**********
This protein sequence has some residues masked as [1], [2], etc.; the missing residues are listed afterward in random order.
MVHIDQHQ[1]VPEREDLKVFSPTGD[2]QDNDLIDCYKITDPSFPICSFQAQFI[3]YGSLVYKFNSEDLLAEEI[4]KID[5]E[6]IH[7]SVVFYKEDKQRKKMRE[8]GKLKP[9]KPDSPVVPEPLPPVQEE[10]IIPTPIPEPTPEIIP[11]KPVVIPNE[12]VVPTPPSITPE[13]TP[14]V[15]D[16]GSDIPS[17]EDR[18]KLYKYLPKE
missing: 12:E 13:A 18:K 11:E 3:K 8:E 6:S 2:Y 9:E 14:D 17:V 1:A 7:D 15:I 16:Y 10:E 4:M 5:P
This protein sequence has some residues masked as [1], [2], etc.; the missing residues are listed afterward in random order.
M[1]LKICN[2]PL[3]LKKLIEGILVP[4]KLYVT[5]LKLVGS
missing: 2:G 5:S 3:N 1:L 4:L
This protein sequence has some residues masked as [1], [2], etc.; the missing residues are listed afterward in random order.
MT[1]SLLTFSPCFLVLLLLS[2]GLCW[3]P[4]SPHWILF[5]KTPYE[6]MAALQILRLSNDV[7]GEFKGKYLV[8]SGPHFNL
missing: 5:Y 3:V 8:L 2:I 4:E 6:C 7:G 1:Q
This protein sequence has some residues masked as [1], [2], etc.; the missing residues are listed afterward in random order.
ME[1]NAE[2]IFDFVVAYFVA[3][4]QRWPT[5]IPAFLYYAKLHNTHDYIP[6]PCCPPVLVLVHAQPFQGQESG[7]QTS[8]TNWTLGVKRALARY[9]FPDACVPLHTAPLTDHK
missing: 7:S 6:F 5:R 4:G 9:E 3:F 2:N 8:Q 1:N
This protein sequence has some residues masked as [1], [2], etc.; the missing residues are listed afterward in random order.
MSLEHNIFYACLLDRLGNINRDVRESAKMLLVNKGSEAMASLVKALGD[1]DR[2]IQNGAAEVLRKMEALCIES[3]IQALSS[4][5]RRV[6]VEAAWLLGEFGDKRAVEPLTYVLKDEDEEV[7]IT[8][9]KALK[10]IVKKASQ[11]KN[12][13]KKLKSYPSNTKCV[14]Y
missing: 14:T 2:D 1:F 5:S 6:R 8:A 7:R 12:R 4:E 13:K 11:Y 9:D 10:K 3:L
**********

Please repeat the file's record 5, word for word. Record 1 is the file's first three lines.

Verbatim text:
This protein sequence has some residues masked as [1], [2], etc.; the missing residues are listed afterward in random order.
MSLEHNIFYACLLDRLGNINRDVRESAKMLLVNKGSEAMASLVKALGD[1]DR[2]IQNGAAEVLRKMEALCIES[3]IQALSS[4][5]RRV[6]VEAAWLLGEFGDKRAVEPLTYVLKDEDEEV[7]IT[8][9]KALK[10]IVKKASQ[11]KN[12][13]KKLKSYPSNTKCV[14]Y
missing: 14:T 2:D 1:F 5:S 6:R 8:A 7:R 12:R 4:E 13:K 11:Y 9:D 10:K 3:L